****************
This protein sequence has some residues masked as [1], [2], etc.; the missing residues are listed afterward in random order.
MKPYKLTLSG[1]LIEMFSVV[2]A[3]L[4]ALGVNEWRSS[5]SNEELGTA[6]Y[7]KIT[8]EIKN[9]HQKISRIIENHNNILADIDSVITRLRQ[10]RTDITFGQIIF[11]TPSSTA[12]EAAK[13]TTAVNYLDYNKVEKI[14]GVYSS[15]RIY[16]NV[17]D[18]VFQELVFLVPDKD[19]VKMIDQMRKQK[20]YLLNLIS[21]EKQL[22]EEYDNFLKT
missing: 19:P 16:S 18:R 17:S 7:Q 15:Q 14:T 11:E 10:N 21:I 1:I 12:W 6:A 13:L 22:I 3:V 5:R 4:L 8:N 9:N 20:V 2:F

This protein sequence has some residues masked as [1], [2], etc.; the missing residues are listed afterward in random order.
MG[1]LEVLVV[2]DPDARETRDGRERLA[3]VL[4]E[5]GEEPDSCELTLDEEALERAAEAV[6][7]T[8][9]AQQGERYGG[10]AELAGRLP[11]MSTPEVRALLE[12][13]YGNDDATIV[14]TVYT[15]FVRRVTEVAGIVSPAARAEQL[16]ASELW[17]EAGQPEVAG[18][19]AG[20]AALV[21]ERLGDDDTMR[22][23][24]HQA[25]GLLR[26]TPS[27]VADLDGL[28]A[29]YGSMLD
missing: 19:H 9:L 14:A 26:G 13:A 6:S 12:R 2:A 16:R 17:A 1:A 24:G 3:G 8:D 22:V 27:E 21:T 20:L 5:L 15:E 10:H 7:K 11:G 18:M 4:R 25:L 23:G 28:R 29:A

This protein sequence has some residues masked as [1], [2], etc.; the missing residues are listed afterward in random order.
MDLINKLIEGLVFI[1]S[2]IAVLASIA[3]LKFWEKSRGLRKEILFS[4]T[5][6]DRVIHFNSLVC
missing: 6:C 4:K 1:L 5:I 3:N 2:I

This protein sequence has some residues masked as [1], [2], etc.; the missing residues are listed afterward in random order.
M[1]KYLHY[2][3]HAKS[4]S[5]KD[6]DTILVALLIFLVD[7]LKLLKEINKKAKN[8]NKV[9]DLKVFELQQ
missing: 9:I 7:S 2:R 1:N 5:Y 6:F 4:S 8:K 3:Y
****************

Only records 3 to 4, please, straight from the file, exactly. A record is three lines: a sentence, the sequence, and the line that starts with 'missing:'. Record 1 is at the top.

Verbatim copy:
This protein sequence has some residues masked as [1], [2], etc.; the missing residues are listed afterward in random order.
MDLINKLIEGLVFI[1]S[2]IAVLASIA[3]LKFWEKSRGLRKEILFS[4]T[5][6]DRVIHFNSLVC
missing: 6:C 4:K 1:L 5:I 3:N 2:I

This protein sequence has some residues masked as [1], [2], etc.; the missing residues are listed afterward in random order.
M[1]KYLHY[2][3]HAKS[4]S[5]KD[6]DTILVALLIFLVD[7]LKLLKEINKKAKN[8]NKV[9]DLKVFELQQ
missing: 9:I 7:S 2:R 1:N 5:Y 6:F 4:S 8:K 3:Y